In Pursuit of the English

In Pursuit of the English

In Pursuit of the English

In Pursuit of the English

Excerpt

I came into contact with the English very early in life, because as it turns out, my father was an Englishman. I put it like this, instead of making a claim or deprecating a fact, because it was not until I had been in England for some time that I understood my father.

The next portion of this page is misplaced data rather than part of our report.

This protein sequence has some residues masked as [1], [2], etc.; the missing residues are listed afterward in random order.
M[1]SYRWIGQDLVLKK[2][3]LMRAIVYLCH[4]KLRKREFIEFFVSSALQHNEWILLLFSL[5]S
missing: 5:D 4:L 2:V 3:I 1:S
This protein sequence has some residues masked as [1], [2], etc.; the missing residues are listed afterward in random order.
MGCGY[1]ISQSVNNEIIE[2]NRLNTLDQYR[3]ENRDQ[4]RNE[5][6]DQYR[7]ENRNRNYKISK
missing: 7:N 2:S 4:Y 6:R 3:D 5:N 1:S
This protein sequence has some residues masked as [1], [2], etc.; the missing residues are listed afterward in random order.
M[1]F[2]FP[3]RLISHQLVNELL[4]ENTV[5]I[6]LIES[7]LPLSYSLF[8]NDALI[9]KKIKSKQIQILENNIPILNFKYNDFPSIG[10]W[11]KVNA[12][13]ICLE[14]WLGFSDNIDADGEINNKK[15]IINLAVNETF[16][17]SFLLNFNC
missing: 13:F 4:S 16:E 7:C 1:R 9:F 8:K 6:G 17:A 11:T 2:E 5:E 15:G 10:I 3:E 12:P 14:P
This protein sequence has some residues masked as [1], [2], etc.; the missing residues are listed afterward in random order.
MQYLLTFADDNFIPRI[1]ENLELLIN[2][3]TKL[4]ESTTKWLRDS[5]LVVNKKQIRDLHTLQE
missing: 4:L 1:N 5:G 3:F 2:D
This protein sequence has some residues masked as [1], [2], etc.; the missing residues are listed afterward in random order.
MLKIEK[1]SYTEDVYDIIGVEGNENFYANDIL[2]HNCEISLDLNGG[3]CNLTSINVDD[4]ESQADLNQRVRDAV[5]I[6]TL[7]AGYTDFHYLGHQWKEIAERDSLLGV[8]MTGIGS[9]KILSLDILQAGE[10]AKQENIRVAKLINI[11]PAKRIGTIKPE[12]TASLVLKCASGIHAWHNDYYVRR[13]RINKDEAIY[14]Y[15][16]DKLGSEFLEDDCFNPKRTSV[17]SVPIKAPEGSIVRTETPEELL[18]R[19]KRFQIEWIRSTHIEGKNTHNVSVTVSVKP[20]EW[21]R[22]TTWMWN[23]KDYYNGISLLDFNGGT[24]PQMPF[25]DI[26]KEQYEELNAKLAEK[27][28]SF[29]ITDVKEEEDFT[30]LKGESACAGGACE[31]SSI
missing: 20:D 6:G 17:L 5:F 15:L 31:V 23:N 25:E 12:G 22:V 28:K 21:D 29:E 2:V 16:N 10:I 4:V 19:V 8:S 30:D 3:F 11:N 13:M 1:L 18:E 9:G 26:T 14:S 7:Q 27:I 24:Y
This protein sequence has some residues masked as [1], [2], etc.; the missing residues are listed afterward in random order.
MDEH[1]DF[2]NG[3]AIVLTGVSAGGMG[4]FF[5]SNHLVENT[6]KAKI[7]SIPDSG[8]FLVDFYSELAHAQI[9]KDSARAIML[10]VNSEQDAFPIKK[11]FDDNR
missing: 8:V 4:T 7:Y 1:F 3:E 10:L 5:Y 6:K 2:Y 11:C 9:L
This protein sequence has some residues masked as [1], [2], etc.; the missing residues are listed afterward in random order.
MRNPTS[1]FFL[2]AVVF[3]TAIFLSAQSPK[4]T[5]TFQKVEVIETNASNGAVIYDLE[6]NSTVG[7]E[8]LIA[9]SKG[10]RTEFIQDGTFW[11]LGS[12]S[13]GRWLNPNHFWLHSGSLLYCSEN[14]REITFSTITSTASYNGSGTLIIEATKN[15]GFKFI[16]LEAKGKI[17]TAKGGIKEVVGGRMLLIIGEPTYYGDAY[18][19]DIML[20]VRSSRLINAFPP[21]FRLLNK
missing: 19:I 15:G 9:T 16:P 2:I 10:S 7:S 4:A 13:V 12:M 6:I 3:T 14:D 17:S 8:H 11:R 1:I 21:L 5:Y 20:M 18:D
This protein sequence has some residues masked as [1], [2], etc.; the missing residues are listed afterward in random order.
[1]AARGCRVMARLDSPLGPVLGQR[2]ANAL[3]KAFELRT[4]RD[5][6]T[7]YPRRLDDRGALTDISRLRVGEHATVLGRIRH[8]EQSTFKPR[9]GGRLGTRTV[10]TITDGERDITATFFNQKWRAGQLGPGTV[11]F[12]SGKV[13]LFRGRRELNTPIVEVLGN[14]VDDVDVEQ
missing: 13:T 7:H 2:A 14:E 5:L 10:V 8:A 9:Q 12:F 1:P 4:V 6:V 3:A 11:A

I wouldn't like to say that I brooded over his character; that would be putting it too strongly, but I certainly spent a good part of my childhood coming to terms with it. I must confess, to be done with confessions right at the start, that I concluded at the age of about six my father was mad. This did not upset me. For a variety of reasons, none of which will be gone into here, the quintessential eccentricity of the human race was borne in upon me from the beginning. And aside from whatever deductions I might have come to for myself, verbal confirmation came from outside, continuously, and from my father himself. It was his wont to spend many hours of the day seated in a rickety deck-chair on the top of the semi- mountain on which our house was built, surveying the African landscape which stretched emptily away on all sides for leagues. After a silence which might very well have lasted several hours, he would start to his feet, majestically splenetic in shabby khaki, a prophet in his country, and, shaking his fist at the sky, shout out: 'Mad! Mad! Everyone! Everywhere! Mad!' With which he would sink back, biting his thumb and frowning, into sombre contemplation of his part of the universe; quite a large part, admittedly, compared to what is visible to, let us say, an inhabitant of . . .

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